S
ITE
 
Carrowkeel in County Galway resonates with the spatial and bodily boundariesaddressed by this morning’s session. Carrowkeel was a multi‐period enclosureexcavated on behalf of Galway County Council in advance of the N6 Galway toBallinasloe road scheme in the Republic of Ireland (Slide 1).
 
The main phase was a substantial early medieval enclosure ditchrepresented by a large V‐shaped ditch that measured 65 m east by 47 mwest.
 
 
About a third of the enclosure remained beyond the limit of excavation, andin this area the remnants of a substantial internal bank were preservedbeneath a 19th century dry stone field boundary.
 
 
It contained a cemetery in the south‐east corner with 132 predominantlysupine east‐west burials.
 
 
 
2
 
And the population comprised a disproportionate percentage of non‐adults,infant and foetal remains.
 
These infant and foetal remains were topsoil burials barely buried beneath thesurface, and looking back over my field notes, we were labouring under an illusion.During the excavation we assumed, I think quite reasonably given the lack of cleargrave cuts, that there were three phases of cemetery use (Slide 2).
 
A primary phase represented by a crouched inhumation found in theterminus of a ditch.
 
A secondary phase of supine west‐east orientated burials, probablyrepresenting the use of the site as an early Christian enclosure;
 
And a final phase of exclusively children that belonged to a
Cillin
Phase of thesite.
 
In later medieval Ireland right up into the mid 1960s, un‐baptised children were not permitted to be buried in consecrated ground, but interred in
Cillin
cemeteries ‐liminal, clandestine places often associated with physical and conceptual boundariesin the landscape. To borrow a phrase I’ve heard once or twice myself, if you’renames not down, you’re not getting in.In fact we now think it was neither of those things. We took 40 radiocarbon datesfrom the cemetery and they turned the original phasing on its head. The cemeterywas in use from the 7
th
to the 15
th
century, and far from being a later post medievalphase of activity, the spatial segregation of children can actually be recognised in theearly phases of the site, much earlier than the mainstream opinion for the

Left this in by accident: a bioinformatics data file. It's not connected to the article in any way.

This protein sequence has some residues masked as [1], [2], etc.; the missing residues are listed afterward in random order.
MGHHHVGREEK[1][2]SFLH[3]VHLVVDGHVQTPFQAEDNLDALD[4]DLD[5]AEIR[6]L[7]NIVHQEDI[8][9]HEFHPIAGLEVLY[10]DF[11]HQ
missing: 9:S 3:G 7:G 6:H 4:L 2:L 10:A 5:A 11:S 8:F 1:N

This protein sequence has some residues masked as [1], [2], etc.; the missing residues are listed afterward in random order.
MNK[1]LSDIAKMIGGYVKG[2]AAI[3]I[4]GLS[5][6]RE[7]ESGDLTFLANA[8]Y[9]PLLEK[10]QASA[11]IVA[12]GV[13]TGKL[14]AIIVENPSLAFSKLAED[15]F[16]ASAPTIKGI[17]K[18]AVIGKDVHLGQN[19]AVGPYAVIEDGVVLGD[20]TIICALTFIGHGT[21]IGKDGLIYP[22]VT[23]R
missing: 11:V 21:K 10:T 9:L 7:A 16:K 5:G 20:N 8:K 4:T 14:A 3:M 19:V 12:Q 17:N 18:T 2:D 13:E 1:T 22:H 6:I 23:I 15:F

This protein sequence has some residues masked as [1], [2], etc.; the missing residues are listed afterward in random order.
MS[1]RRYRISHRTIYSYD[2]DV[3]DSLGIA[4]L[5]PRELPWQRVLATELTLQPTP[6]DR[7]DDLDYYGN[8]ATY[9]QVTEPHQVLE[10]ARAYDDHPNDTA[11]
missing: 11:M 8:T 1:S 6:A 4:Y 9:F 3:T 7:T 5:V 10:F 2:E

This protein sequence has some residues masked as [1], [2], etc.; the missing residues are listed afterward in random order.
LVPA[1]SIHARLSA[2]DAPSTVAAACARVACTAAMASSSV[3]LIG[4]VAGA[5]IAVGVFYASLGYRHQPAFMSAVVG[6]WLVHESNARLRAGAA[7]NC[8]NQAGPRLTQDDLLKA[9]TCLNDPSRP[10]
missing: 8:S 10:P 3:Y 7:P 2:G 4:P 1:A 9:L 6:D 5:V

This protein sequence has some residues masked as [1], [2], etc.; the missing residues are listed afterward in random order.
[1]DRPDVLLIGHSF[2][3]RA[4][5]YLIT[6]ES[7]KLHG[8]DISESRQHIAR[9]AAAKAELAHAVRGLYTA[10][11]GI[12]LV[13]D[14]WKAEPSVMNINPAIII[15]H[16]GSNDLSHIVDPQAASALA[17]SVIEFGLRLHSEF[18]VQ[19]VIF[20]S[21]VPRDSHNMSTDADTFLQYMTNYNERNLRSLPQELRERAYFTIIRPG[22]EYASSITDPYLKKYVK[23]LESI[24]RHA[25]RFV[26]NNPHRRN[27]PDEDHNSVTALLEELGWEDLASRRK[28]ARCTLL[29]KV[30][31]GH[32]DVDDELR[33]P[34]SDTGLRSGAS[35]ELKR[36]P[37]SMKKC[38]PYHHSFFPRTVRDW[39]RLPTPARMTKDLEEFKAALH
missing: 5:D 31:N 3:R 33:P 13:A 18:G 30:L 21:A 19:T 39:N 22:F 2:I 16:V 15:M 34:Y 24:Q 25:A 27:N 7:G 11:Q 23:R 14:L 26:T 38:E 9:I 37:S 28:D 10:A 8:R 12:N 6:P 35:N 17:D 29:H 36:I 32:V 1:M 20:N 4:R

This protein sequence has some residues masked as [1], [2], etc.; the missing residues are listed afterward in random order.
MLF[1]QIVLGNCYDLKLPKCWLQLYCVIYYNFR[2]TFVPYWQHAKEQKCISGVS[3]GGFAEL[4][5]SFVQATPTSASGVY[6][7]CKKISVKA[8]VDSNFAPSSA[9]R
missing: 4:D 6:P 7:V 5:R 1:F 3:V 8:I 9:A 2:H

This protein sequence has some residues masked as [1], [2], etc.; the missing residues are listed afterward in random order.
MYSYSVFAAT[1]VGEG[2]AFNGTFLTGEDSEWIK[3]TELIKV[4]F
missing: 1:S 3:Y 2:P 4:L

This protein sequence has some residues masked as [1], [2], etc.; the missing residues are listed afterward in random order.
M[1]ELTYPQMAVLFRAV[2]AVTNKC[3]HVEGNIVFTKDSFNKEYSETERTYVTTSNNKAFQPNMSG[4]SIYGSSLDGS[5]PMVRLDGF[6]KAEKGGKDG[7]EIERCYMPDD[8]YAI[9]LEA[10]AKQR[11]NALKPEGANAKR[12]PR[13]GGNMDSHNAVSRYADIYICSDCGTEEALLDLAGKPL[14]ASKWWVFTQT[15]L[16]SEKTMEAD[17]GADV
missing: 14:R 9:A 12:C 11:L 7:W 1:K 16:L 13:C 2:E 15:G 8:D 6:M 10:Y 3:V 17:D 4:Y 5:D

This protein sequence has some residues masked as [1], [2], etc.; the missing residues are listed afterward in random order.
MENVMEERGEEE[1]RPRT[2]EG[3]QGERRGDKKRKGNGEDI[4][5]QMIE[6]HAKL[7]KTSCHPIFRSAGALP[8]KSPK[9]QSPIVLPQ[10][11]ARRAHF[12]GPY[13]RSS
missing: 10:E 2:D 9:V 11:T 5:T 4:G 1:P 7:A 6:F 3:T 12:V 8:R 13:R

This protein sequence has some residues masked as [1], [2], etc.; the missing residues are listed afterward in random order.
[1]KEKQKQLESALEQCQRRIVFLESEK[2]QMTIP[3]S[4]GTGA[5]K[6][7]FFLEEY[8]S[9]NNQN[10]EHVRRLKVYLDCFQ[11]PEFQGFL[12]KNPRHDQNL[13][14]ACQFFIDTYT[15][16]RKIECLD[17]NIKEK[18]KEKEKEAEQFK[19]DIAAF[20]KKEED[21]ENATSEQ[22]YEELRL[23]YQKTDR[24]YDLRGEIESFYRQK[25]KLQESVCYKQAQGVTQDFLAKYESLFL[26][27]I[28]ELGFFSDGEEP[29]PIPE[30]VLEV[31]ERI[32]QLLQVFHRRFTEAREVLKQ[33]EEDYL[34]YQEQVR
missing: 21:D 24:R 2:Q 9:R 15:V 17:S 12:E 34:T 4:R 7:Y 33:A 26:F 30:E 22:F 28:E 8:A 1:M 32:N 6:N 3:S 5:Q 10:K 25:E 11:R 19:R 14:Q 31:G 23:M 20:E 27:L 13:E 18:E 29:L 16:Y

Cillin
 burial.This led us to question: Perhaps infant segregation in the early medieval period at Carrowkeel was a precursor to the more general, historically documented latermedieval practice of 
Cillin
burial? Perhaps the adoption of Christianity elaboratedthe pre‐existing boundaries of an early medieval society obsessed with maintainingstatus divisions in life and their continuity into death? Or perhaps this was neither a
Cillin
nor an ecclesiastical enclosure, but something else that defied easyclassification.I’ll address these issues shortly but now let’s have a look at the evidence, beforeassessing how current thinking on boundaries connects with this particular site.
2.
 
T
HE
 
FIELD
 
EVIDENCE
 
Carrowkeel was situated on the western brow of an east/west ridge of higherground overlooking a known area of early medieval settlement, consisting of cashels, a souterrain, house sites and a field system approximately 150 metres away
 
 
3
(Slide 3 & 4). The enclosure had been identified on the first edition OS map dated to1838, though not on subsequent map surveys, indicating that it had been ploughedaway or levelled during agricultural improvement in the 19th century. A geophysicalsurvey prior to test trenching identified a series of anomalies interpreted aspotential ditches, and this turned out to be multiperiod enclosure and cemetery sitewith the main phase dating to the early medieval period.There were three main sub‐phases recognised in the ditch and bank sections. Theseincluded:
 
A construction phase, when a substantial 1.5 m deep V‐shaped ditch wascut, and up‐cast material deposited as an internal bank.
 
Followed by a use phase, when bank material initially slumped back intothe ditch quite quickly, but then stabilised with a vegetation layer.
 
And a final phase when the ditch was deliberately backfilled with largestones and boulders, probably as a result of field clearance.The cemetery contained 132 individuals, and it was located in the south‐east cornerof the enclosure, partly enclosed by an internal double‐ditch. As the incidence of burials increased toward the edge of the site, the cemetery could have continuedbeyond the limit of excavation towards the brow of the hill. In symmetry with thechanging phasing defined for the main enclosure ditch, four sub‐phases wereidentified in the cemetery area.The phase I assemblage comprised 37 individuals, and coincides with the dating forthe construction of the enclosure, and during this phase this part of the burial areawas used for organised disposal of predominantly women and children. Breakingdown as such, 70% of these individuals were non‐adults.The second Phase of the cemetery dates from the mid 9
th
to the 11
th
century, andcontained 75 individuals, and 93% of these were non‐adult. This relates to what wecalled the ‘use’ phase of the enclosure, when erosion of the main ditch stabilised,and the cemetery contained the largest proportion of very young children.Beyond this point, the organisation within this part of the cemetery breaks down,and this mirrors the final sub‐phase of the enclosure and gradual backfilling of theditch with field clearance debris.In cemetery Phase III there are 18 individuals, and a much more even spread of agecategories than was recognised in earlier phases, although non‐adults accounted for78% of this phase.And only two individuals were attributed to cemetery Phase IV, dated to the 15
th
 century, indicating that the cemetery was in the process of abandonment.